A step-by-step guide.
The number of federal employees who filed for retirement jumped 24 percent in fiscal 2018. If you are planning to become part of the growing group of people transitioning into retirement, there are some important steps to follow to make sure the process goes smoothly.
To help you understand them, this week I’m updating one of the first columns I wrote in 2006, called “Smoothing the Transition.”
To retire under the Civil Service Retirement System or the Federal Employees Retirement System, you must be old enough and have enough creditable service to earn a federal retirement benefit. It doesn’t necessarily mean you are no longer going to work. Some people leave government service on a Friday and start working in the private sector on the following Monday. Whether you plan to continue to work after leaving federal service or fully retire, here’s a to-do list to get you started.
Check your service history. This step can (and should) be done early in your career, but be certain to complete it before you file your CSRS or FERS retirement application. This is especially true if you’ve worked for other federal agencies or have served on active duty in the military. It is important to be sure your agency has maintained a clear and complete record of your service so you’ll get an accurate retirement benefit.
The service computation date on your leave and earnings statement is computed for leave and earnings, not retirement. To make sure your federal service history is complete, request a retirement estimate from your agency, and review it to be sure it includes a summary of your federal service. If it doesn’t, then review your electronic Official Personnel Folder to verify that it includes the beginning and ending dates of every period of your creditable federal service.
Make sure you have duplicate copies of key forms. Throughout your career, you should have been provided with copies of personnel action forms. They’re also filed in your eOPF. It pays to keep a copy of these forms in your possession. If something should turn up missing, you will then be able to produce your own copy.
Consider service credit deposits. You may have the option to pay a service credit deposit to either receive credit for service or to avoid a permanent reduction in your retirement benefit. There are three types of service credit deposits:
- Deposits to CSRS or FERS for civilian service that was not covered by retirement deductions. This is called nondeduction service.
- Redeposits of refunded CSRS contributions.
- Deposits for post-1956 military service.
In the annual index of Retirement Planning columns, you can find more than two dozen past columns dedicated to the topic of service credit issues.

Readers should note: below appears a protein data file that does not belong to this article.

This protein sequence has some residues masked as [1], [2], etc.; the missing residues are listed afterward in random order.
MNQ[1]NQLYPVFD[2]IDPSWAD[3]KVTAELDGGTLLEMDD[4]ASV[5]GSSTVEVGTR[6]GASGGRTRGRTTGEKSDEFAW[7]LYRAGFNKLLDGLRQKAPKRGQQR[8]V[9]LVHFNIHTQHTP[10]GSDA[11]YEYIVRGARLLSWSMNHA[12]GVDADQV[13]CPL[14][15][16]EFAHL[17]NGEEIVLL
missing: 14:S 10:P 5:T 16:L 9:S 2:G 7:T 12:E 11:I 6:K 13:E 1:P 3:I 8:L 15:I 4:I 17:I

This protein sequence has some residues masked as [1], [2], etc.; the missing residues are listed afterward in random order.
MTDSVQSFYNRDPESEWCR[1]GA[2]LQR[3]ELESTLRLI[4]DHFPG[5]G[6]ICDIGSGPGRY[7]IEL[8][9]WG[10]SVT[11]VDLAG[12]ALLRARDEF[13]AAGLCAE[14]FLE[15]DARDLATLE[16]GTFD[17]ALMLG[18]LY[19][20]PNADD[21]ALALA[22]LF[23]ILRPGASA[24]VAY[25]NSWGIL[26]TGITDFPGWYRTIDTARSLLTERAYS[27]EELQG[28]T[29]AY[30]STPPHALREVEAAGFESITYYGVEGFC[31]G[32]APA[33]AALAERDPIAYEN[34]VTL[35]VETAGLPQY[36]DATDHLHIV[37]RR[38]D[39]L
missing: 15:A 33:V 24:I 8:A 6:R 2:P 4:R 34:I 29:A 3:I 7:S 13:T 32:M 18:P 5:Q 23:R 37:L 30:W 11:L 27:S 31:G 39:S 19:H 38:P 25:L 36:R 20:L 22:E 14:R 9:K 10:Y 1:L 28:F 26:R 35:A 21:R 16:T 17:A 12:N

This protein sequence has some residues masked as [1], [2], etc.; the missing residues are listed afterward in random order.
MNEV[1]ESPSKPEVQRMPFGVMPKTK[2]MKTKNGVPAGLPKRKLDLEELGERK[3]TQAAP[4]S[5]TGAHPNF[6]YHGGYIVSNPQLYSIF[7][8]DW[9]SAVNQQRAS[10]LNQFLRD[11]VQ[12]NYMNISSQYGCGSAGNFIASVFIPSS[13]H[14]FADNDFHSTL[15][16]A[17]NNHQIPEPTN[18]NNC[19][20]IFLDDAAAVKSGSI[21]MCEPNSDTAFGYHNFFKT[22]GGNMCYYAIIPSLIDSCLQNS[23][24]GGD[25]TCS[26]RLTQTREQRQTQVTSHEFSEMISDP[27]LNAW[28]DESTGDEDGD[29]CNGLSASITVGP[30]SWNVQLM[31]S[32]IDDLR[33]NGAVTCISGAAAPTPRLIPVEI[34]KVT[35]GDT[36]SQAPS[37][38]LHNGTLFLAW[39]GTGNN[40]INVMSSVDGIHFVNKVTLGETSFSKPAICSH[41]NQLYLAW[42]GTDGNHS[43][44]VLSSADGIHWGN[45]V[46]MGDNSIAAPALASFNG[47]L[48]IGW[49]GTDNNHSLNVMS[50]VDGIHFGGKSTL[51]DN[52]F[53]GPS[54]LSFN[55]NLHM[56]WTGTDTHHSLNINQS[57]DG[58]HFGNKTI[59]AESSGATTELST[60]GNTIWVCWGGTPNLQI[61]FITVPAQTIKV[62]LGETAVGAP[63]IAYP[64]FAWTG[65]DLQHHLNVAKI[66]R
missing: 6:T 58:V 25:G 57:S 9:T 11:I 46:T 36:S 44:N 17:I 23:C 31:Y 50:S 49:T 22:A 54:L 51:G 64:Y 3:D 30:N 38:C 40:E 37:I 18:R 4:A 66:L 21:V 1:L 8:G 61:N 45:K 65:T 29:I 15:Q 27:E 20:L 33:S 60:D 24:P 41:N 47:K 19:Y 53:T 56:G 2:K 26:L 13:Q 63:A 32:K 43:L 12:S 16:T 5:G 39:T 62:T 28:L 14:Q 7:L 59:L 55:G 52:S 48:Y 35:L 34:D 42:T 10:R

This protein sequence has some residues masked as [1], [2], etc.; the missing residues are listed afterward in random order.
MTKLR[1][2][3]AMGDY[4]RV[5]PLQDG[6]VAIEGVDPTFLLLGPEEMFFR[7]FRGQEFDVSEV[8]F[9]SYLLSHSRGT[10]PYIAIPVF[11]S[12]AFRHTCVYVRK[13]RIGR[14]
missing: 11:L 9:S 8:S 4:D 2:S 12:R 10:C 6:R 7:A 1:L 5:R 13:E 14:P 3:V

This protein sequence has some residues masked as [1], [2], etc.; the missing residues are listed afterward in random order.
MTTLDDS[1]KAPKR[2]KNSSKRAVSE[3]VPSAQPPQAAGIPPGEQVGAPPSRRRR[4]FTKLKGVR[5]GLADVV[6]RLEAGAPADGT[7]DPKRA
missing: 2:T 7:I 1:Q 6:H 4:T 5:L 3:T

Ask questions. Your retirement estimate is just that—an educated guess. Only the Office of Personnel Management can make it official. If something doesn't look right, ask why. The better you understand the benefits you are entitled to, the easier it is to ask questions that may uncover a potential delay-causing problem.
Keep copies of divorce records. If you have a former spouse who was awarded part of your retirement or survivor benefits, keep a copy of your divorce decree or court order. If you don't understand the value of the benefit payable to your former spouse, contact your attorney for an explanation. Be prepared to provide a copy of your most recent retirement estimate.
Make sure you’re eligible to maintain your health insurance and life insurance coverage. Federal Employees Health Benefits and Federal Employees Group Life Insurance are valuable benefits to carry into retirement. Review the rules to maintain FEHB and FEGLI as a federal retiree. There is a “five-year” test that must be met in order to keep these benefits.
Submit your retirement application at least 30 days before your planned retirement date. In many agencies, it is common to give 90 days notice of retirement. This advance planning allows the agency to begin to put your retirement package together before you leave. Since you are still on the job, it will be easier for them to contact you if any questions or concerns surface. Remember, thousands of federal employees enter retirement every month.
Get educated. Having conducted thousands of pre-retirement seminars, I've discovered many employees are focused on their current careers and approach retirement with a dangerous lack of knowledge about basic considerations. If you feel unprepared, plan to attend a pre-retirement seminar at your agency or another location. There are also many online training opportunities available to help you plan for retirement.
Hope for the best, but prepare for the worst. Most federal careers end with a smooth transition to retirement, but if you encounter a problem, take a deep breath and develop a game plan. Keep the lines of communication open with your agency and work to find an equitable solution.